- Heartland Bank’s Direct Call account raised its rates from 0.85% to 1.05% this month. Just a few months ago it was at its lowest point paying just 0.50% interest .
- The average 1 year term deposit rate is almost at 2.50%, up from below 0.90% a year ago
- A couple of Squirrel’s peer-to-peer lending loan classes have also had an interest rate boost this month. The rates on their home loan and construction loan classes have increased by 0.25% and are now paying 4.50% and 5.50% respectively.
With more OCR increases to come, we can expect these savings rates to increase further – ANZ’s economists forecast the OCR to reach 3.00% by the end of the year! However this will also increase mortgage rates and may dampen down the return of shares as companies face higher interest rates to borrow money, and as dividend paying companies become less attractive relative to savings accounts.
In related news, index fund manager Kernel is testing out Kernel Save, a new product on their platform which works exactly the same as a notice saver account. This savings account is currently paying 1.40% interest and requires 34 days’ notice to get your money out.
It’s likely Kernel is partnering up with Heartland Bank to provide this account as Heartland’s own notice saver account is also offering a rate of 1.40%. Other notice saver products include Westpac’s Notice Saver (0.80% interest requiring 32 day’s notice), Kiwibank’s Notice Saver (0.85% for 32 day’s notice & 1.75% for 90 day’s notice), and Rabobank’s NoticeSaver (1.55% for 60 day’s notice).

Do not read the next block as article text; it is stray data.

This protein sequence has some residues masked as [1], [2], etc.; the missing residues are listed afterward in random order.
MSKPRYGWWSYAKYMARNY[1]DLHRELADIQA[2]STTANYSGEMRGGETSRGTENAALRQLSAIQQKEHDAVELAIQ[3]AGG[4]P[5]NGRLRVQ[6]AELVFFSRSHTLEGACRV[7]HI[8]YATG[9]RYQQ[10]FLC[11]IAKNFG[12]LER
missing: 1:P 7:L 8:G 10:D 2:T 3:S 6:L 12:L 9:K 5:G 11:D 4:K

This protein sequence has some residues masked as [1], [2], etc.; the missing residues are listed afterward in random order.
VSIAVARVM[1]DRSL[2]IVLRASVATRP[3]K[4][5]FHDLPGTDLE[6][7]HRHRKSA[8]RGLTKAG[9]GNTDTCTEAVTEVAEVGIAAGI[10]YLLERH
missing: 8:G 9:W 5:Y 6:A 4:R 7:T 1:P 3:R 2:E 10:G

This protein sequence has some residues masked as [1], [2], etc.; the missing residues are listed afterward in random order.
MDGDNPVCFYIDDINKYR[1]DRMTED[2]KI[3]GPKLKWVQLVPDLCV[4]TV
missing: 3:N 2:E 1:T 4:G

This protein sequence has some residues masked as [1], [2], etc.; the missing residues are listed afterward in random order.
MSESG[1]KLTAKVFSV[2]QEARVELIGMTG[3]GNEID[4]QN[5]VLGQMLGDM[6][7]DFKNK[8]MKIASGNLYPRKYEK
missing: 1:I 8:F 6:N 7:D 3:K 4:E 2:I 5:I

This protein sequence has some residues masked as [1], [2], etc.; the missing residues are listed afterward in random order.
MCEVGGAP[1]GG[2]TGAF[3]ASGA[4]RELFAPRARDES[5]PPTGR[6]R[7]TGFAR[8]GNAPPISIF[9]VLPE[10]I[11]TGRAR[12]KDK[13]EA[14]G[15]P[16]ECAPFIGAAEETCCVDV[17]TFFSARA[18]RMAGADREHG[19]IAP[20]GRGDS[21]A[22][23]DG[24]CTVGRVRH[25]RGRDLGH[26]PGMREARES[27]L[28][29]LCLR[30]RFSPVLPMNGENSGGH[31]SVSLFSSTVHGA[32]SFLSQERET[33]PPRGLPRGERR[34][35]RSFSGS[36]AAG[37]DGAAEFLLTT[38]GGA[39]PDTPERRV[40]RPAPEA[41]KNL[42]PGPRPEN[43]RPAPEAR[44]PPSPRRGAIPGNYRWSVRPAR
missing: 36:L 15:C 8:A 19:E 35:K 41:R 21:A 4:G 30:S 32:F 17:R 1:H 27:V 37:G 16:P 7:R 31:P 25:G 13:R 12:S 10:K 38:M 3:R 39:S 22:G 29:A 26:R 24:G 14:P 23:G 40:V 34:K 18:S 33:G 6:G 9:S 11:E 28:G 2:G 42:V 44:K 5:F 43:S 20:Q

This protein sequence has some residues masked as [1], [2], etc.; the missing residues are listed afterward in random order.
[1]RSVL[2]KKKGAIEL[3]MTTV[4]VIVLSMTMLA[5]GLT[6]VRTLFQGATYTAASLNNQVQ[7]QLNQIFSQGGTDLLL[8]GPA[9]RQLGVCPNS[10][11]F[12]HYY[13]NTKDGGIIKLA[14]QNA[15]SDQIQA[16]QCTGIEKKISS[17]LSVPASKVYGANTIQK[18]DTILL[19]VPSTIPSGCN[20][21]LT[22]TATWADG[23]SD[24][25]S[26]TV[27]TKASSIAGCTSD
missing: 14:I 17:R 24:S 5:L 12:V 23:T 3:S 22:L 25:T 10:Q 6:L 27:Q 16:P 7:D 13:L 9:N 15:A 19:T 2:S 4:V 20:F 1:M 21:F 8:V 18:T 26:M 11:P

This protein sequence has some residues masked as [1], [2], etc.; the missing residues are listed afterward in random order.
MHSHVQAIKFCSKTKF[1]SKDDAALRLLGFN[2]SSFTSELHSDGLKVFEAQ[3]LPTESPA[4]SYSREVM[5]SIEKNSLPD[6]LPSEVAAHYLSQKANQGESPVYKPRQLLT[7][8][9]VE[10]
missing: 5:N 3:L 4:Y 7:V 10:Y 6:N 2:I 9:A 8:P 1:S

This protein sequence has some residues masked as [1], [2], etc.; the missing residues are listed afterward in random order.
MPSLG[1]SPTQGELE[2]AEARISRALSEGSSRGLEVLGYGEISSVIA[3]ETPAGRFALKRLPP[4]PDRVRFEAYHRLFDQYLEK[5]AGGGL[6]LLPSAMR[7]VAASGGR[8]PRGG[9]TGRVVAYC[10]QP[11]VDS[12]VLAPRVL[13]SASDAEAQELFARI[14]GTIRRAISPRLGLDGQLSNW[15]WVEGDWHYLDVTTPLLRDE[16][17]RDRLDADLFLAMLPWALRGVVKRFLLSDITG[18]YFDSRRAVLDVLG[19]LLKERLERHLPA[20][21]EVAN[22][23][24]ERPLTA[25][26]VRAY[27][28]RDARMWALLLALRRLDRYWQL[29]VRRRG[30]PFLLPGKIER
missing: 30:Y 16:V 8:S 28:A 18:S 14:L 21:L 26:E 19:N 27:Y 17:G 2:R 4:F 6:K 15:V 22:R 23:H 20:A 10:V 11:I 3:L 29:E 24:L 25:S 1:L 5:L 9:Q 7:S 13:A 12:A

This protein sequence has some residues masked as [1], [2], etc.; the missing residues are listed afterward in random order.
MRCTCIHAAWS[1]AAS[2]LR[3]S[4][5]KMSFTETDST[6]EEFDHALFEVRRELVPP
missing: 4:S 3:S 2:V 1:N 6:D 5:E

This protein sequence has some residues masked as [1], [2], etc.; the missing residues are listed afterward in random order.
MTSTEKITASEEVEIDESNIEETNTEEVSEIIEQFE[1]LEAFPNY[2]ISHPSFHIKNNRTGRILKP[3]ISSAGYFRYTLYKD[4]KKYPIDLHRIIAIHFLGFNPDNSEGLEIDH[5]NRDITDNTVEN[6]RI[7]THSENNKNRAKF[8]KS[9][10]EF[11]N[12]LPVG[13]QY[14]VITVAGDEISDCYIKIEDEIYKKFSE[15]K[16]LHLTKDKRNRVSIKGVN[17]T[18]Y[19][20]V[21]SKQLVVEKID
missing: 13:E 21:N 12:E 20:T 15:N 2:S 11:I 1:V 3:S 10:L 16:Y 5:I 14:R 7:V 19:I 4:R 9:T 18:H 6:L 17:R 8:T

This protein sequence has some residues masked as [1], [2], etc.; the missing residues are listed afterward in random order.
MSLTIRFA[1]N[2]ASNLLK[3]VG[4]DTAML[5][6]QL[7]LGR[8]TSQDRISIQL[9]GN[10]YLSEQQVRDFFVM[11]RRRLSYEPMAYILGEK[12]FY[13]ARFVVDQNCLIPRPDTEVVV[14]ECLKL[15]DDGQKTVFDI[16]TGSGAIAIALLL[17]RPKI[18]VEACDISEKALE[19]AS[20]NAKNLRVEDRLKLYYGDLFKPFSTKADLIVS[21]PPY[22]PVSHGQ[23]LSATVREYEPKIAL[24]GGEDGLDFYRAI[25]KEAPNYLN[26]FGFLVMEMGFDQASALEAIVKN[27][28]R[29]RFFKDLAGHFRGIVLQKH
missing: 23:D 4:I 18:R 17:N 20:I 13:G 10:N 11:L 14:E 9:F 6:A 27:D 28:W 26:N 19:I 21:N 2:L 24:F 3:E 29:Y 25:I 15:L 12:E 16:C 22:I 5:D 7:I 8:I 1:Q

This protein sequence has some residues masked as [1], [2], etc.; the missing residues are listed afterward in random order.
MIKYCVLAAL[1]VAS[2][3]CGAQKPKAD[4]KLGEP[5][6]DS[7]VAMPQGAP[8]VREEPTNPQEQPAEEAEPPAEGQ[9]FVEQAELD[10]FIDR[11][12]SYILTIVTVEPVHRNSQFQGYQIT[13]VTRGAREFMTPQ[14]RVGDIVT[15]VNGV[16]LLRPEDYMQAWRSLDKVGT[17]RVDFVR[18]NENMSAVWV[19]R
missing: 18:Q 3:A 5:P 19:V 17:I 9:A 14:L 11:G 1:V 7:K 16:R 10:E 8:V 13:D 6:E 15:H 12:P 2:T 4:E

So Kernel Save isn’t anything groundbreaking, but maybe useful for those with multiple goals. For example, those with long-term investment goals as well as short-term savings goals would be able to use the Kernel platform for both of these objectives.
4. It’s tax time
The end of March marks the end of the tax year, which means there’s a bit of interest in what you need to do in relation to taxes on your investments.
The below isn’t tax advice and may apply differently to you depending on your personal circumstances. If in doubt, talk to a tax professional.
The good news is that many of you won’t have to do anything. The following investments have their tax paid upfront so there is usually nothing further you need to pay:
- Dividends on NZ shares have taxed deducted at a Resident Withholding Tax (RWT) rate of 33%.
- Interest on NZ bonds, bank accounts, and peer-to-peer lending have taxed deducted at your RWT rate.
- Listed PIEs (like Smartshares’ ETFs) have taxed deducted at a flat Prescribed Investor Rate of 28%.